Skip to main content
Back to Basics

Another day, another local government seminar and a struggle to reach Marble Arch on an Underground which doesn’t go there anymore.

I ask the man in the Southfields station ticket window why the ‘plastic’ machine is still dead, adding that little extra misery to the District Line experience. Was this more evidence of the Slammer worm I wonder but the answer is much simpler “Because” I’m told, “London Underground won’t spend the money on machines that work”. “Can I quote you”, I ask? “Yes”, says the face behind the glass, adding proudly, “I’m a union man”.

At times, there’s an unhappy contrast between our third-world transport system and the 2005 vision of joined-up Government. Talking to the people here today, the congestion charge is a subject of heated conversation and every indication suggests that it’s going to fail in a cheerfully embarrassing ‘Told you so’ sort of way.

I ask for a show of hands from my local government audience. Can anyone tell me of a large Capita project that has worked from day one? No hands are raised but one person reminds me that Capita are still struggling with the much simpler teacher vetting responsibility and in his city they have no choice but to keep the teachers ‘teaching’ until the results arrive.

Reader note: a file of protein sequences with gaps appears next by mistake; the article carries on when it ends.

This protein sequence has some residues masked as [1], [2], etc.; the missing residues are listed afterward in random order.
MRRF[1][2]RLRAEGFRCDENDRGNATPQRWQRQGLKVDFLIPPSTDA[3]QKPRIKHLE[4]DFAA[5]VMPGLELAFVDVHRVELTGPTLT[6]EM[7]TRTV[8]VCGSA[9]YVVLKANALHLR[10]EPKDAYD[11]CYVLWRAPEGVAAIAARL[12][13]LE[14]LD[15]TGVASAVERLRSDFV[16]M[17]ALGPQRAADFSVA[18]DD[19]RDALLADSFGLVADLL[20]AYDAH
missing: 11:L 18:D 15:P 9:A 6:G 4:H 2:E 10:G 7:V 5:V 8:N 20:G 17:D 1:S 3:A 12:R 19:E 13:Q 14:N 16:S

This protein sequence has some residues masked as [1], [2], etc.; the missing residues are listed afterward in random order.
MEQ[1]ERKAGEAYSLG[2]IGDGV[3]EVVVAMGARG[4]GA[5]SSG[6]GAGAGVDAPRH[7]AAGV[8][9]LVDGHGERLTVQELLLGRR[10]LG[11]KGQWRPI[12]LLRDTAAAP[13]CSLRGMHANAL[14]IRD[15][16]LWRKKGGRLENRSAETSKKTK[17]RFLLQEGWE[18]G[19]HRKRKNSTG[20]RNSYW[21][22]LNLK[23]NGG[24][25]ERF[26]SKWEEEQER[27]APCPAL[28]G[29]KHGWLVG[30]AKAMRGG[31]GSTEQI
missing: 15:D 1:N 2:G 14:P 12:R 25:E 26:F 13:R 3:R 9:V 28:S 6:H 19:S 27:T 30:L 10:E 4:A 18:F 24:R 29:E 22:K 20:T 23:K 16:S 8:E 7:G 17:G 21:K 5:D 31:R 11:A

“Can anyone then give me a successful example of any on-time, on-budget, large-scale government technology project”? Still no hands but several shaking heads and a few grins.

The news that the Chancellor is allocating a billion as a ‘contingency’ against this month’s planned league match with Baghdad stimulates another thought. The huge costs associated with the expanding eGovernment agenda must surely be predicated on continuing ‘healthy’ economy beyond 2005 but the prospect of the ‘mother of all recessions’ may yet pose a very real threat to government’s spending plans.

Ironically, it’s not just me asking these questions, it’s the people working at the coal-face of local government eDelivery. They’re telling me that everything that’s not achieved has been re-classified as an “aspiration”, that the big picture is too big, that they’re underfunded and that the simple day-to-day challenges, email, encryption, authentication, privacy and business process integration, have still to be solved before work can really begin on the much grander vision of public sector transformation.

One public sector IT manager sums it up for me: “There are foundations and there are applications. Foundations should come first but they’re invisible and don’t give central government the results that it’s looking for. Applications are sexy but they are expensive and what we have to do isn’t found in any one box in the eGovernment section of PC World. The problem is that you can’t have both without asking for more money, which you aren’t going to get. So the effort goes into the applications and you hope the foundations, like authentication, will be resolved somewhere else".

If this is a call for a ‘Back to Basics’ approach, I wonder if anyone is listening?